Possibly the most critical — and as often underappreciated — part of business, I believe, is the role customer service plays before, during, and long after the transaction concludes with your customers.
Our podcast interview on customer relations features Air Vent Customer Service Manager Shelly Doubet, a 43-year veteran in the art of making clients happy, who retired in February 2023. Doubet shared some of the lessons learned for successful customer service interactions based on her long career at Air Vent, which she joined three years after the company’s founding in 1976.
“Today we call it ‘customer experience’ not ‘customer service,’ so the description has changed [slightly] but not the goal,” says Doubet. “To me, customer service means from the minute you pick up the package, click on a link, or see a picture of something you like; it’s that whole interaction with that product or service start to finish.
“Forty years ago, customer service was calling a phone number and who you were talking to at that point in time. It’s so much more now. Customer service also applies internally — how we interact with each other within the company. There’s external customer service and internal customer service.”
Doubet’s observation about how customer service interactions involve anyone and everyone within the company highlights the importance of being customer-focused no matter a person’s role or title. It’s also important, Doubet explained, that businesses have systems in place that keep the customer in mind through all phases of the interaction. Bottom line: How the customer service experience plays out reflects on a company’s brand.
Representing the Company
“While the customer service department is very much the face and voice of a company to the customer, it truly has expanded beyond the customer service department in today’s digital world. So, if a business doesn’t have a website that’s current or interactive or doesn’t have the most up-to-date knowledge, that’ll be noticed by the customer,” Doubet says.
For example, she said when customers and potential customers engage with a business on Facebook, Twitter, or other social media platforms, that’s an extension of customer service.
“When the industry uses the resources provided by a business — for example, the Air Vent app or the educational seminars — that entire engagement is part of the customer service experience,” Doubet says.
It’s also potential customers, people considering doing business with a company or conducting research for a future project, like a future roof replacement.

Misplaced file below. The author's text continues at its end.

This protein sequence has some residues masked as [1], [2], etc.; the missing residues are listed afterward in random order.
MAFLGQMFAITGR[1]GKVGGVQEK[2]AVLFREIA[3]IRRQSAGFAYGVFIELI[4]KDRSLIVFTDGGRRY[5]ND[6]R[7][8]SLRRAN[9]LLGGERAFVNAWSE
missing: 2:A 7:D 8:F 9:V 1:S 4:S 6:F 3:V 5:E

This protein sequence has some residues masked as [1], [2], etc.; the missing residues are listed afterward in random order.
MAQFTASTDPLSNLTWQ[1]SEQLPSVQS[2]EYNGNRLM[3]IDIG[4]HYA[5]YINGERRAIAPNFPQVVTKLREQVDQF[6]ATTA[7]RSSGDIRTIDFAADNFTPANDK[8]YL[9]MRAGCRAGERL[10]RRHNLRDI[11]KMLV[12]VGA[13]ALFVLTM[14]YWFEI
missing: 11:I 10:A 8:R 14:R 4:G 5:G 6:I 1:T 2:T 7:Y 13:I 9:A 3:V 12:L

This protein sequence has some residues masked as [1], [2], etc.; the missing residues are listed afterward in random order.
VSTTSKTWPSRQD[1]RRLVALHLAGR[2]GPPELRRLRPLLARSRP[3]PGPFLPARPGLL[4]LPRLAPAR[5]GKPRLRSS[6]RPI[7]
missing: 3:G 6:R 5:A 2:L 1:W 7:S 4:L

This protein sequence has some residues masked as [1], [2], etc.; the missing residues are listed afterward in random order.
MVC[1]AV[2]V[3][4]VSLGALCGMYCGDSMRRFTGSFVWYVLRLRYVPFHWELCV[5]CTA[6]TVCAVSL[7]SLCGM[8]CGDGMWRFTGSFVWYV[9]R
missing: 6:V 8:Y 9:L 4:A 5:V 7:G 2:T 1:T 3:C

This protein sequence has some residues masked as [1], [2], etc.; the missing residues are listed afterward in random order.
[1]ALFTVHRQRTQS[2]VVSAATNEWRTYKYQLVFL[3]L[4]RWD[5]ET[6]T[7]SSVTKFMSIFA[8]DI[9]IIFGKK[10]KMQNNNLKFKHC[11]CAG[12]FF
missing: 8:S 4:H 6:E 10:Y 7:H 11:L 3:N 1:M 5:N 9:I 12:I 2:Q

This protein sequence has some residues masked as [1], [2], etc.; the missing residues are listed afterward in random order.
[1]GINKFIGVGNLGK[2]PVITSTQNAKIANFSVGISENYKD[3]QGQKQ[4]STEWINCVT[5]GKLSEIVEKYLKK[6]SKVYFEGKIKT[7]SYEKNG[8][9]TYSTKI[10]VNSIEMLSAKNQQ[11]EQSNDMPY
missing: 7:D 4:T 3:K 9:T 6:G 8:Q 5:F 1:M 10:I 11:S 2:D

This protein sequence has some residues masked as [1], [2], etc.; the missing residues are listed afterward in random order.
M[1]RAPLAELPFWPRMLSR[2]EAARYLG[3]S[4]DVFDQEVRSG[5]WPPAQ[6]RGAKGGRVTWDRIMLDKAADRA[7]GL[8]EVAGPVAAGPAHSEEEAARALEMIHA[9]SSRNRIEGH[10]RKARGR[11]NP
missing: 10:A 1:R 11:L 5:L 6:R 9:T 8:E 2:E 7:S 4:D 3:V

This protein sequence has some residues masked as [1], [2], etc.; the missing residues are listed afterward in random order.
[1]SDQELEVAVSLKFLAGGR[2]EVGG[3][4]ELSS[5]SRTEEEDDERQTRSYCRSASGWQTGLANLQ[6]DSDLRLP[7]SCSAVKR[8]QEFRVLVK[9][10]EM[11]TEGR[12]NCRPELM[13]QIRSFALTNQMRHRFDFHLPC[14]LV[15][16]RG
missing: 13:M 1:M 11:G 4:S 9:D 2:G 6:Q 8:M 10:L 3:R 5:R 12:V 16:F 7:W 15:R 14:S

There’s also a wide range of experience and expectations on the other end of the telephone when someone calls customer service (or emails or posts on social media). What a homeowner asks for regarding customer service differs markedly from what a roofing contractor, architect, home inspector, or vendor requests. These differences can pose challenges for businesses and their customer service operations. They have to be well-versed in the subject matter and be ready to adjust the depth of the information they provide to customers.
“There’s a piece to all of these interactions that is intuitive, but you really do have to know who you are talking to,” says Doubet. “A consumer, for example, is not generally as interested in the science and research behind an attic vent. But you can pair down the explanation to the essence of the message in those cases. Having user-friendly content in a variety of platforms also helps.”
Doubet said the very first thing a customer service representative should do is identify who they are talking to and adjust their message accordingly.
“We wear many hats here in customer service,” Doubet says. “A call to place an order is different that a warranty call, which is very different than a ‘help me vent my attic call.’ Identify who you are talking to, identify their needs, and then use the available resources to help answer the incoming question.”
Interestingly, Doubet has noticed a change in how customers think from 1979 through today.
“It used to be the consumer didn’t really care that much about the science of attic ventilation and how to keep their attic cool,” she says. “That concern was generally on the mind of the roofing professionals who contacted us. That’s no longer the case. Now, homeowners want to know more about it because they’ve researched how it impacts everything about their home and their energy usage. They want to protect their investment.”